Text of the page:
by Brent Lewis
My Brother/My Self
We have seen that pride is at the root of all of one’s problems with brother or self. Pride receives a major defeat in our lives when we are converted to Christ — though it will be a factor to be reckoned with throughout life.
We now must look a little deeper into the problem of self and explore the subtle difference between humility (the opposite of pride) and inferiority. God intends for us to be humble (James 4:6), but He has never intended for us to feel inferior. Feelings of inferiority in any human life is a product of the work of Satan, not God. There are unfortunately many Christians who fail to see the difference between humility and inferiority, and are caught up in a stifling self-hatred which is totally unsupported by the Scriptures.
Those who study human behavior tell us that children develop an inferiority complex early in life. A young child has no clear picture of himself. He sees himself only in the mirror of his abilities, his appearance and his character. A child’s sense of values is based on what any authority figure—such as a parent or a school teacher—tells him. The ideas he gets from such people help to construct his self-image.
A child is strongly affected by what others think of him—particularly the values that his peers place on his appearance or his abilities. Frequently while growing up, children with unthinking cruelty will say to another, “Why is your nose so crooked?” or “Did you know that your ears stick out?”
Some children are deeply affected, often for life, because they never receive any praise from their parents in the formative years. The father may tell a small child, “You will never be any good,” and the child has no alternative but to accept the prediction as a fact. As parents, we need to recognize the extreme importance of the praise and encouragement we can give to contribute to the feelings of self—worth of our children.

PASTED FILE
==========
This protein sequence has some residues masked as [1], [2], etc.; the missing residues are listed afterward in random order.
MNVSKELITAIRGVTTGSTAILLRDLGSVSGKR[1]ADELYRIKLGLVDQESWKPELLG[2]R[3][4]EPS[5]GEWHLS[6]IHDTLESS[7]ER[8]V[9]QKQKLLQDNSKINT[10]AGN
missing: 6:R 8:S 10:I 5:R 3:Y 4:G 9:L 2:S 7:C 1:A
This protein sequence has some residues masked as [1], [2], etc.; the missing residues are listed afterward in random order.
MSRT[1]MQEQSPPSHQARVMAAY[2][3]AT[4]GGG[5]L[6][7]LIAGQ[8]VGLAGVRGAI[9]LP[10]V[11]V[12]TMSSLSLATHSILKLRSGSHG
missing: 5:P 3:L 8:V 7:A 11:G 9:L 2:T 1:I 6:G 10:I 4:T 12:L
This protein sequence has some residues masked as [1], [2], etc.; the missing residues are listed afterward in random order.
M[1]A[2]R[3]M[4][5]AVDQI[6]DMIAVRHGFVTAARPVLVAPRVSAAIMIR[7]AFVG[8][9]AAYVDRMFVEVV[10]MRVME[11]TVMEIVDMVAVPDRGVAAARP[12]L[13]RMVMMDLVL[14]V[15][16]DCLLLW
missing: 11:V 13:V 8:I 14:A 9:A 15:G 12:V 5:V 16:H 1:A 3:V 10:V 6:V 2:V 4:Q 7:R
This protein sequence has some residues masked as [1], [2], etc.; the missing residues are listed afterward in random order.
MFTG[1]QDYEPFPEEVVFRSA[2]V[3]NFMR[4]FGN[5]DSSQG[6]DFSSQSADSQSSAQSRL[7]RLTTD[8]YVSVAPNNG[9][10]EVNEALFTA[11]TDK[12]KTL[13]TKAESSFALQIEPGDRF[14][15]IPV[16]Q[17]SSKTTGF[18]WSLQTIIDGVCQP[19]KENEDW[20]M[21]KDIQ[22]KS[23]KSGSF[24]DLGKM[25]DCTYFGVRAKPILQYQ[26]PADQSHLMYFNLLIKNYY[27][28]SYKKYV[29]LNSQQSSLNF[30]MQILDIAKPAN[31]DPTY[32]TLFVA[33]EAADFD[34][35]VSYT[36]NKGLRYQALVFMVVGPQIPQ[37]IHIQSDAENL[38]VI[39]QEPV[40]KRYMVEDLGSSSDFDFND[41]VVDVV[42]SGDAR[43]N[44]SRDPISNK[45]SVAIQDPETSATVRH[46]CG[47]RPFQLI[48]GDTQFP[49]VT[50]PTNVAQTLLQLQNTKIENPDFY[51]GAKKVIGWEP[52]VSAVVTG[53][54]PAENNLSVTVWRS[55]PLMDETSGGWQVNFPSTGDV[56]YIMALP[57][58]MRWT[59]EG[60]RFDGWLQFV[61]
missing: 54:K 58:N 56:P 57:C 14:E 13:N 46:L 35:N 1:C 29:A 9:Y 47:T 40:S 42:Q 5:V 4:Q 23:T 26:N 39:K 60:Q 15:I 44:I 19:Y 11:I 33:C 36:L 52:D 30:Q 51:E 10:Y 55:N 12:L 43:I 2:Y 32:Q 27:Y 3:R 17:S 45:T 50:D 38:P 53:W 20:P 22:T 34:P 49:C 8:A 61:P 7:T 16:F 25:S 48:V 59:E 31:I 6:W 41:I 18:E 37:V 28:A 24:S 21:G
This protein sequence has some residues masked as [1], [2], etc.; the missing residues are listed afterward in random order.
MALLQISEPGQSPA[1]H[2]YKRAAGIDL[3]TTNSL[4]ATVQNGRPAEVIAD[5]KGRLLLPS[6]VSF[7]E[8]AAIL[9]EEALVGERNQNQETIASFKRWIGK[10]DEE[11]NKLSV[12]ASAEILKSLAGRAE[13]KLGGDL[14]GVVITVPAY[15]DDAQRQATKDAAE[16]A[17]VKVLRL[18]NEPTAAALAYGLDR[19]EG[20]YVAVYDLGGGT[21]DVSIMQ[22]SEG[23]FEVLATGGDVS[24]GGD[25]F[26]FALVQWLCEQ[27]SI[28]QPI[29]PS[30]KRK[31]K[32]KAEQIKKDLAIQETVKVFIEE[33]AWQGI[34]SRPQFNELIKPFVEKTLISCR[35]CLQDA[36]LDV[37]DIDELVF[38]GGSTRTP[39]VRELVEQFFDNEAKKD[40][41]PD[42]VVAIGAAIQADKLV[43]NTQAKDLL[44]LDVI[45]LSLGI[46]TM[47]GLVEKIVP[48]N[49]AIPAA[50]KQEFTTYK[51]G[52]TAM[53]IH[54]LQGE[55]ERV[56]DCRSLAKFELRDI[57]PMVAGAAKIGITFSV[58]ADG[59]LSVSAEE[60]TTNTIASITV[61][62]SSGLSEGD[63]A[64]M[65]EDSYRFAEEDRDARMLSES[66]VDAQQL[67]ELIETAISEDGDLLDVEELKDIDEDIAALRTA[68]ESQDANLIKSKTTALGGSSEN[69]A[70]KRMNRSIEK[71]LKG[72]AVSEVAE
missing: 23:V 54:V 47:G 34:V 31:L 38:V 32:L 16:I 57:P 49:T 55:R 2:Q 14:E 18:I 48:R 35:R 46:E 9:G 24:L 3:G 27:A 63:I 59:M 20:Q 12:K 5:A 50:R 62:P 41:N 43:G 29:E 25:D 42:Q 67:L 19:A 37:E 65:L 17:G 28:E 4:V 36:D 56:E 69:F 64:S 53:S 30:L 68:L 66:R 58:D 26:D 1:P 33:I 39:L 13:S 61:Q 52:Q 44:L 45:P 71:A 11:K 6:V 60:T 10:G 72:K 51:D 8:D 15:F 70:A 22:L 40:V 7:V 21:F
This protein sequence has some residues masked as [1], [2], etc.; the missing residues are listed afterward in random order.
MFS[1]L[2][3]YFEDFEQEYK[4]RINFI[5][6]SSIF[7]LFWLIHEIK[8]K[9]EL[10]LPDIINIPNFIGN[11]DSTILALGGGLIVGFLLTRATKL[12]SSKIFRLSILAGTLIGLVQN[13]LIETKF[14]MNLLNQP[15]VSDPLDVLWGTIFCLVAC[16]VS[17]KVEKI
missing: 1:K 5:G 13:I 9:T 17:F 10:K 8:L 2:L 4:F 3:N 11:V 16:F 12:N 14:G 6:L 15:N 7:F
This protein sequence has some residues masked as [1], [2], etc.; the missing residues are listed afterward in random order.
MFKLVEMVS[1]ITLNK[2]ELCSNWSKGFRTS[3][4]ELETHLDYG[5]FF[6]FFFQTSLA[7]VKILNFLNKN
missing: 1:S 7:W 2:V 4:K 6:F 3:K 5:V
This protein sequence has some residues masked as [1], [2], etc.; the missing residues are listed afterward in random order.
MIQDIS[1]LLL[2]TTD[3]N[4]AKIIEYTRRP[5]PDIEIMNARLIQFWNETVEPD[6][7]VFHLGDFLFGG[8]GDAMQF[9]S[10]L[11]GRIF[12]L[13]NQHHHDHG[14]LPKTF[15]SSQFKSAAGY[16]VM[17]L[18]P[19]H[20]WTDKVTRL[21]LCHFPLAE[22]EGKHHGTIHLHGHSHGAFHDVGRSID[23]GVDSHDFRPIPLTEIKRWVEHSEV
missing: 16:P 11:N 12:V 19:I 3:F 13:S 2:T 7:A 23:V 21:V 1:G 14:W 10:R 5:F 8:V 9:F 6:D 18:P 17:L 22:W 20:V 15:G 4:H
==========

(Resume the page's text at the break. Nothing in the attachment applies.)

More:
While inferiority usually shows itself in the form of self-rejection, it can also appear in another form. Sometimes it assumes the manner of superiority. Many people are afflicted with swaggerinig braggadocio only because they are attempting to cover the self—hate harbored deep within themselves. And they fail to see that their demand—”Look at me—see what a wonderful person I am” — only drives others further away and contributes to more feelings of self-rejection.
Our loving Father wants me to be happy, contented and free in this life. Self-hate shrivels my soul and
makes me miserable. How can I begin to sweep it out of my soul and live my life free from its evil grasp?
Seeing Myself As Jesus Sees Me
I believe that Jesus gives us the answer to this problem in an incident involving the life of Peter found in John 1:42: “And when Jesus beheld him, he said, Thou art Simon the son of Jona: thou shalt be called Cephas, which is by interpretation, A Stone.” In the Greek text there are subtle shades of difference in the words “Simon” and ”A Stone.” This is best seen in a translation which reads: “Thou art Simon (a reed) but thou shalt be Cephas (a stone).”
It seems to me that Jesus gave Peter a whole new conception of himself. As men looked at Peter they saw instability and change; Peter saw in himself much the same; but Christ could see hidden depths that Peter and others could not plumb and He knew that by His love and power He could make Peter into the man he should be.
The ultimate answer to changing one’s life from the suffocating curse of self-hate and self~rejection to self-worth and self·dignity is to see ourselves as the Lord sees us. With Him it does not matter about the shape of one’s nose, or the capacity of one’s intellect, or the size of one’s estate. He merely looks at the strength of our character and the openness of our heart.
How can we begin to overcome feelings of inferiority and build up a positive self-image in which we see ourselves as complete in Christ? What are the principles of self-acceptance? We shall discuss these in the next article—but each of them has this key: we must see ourselves as Jesus sees us.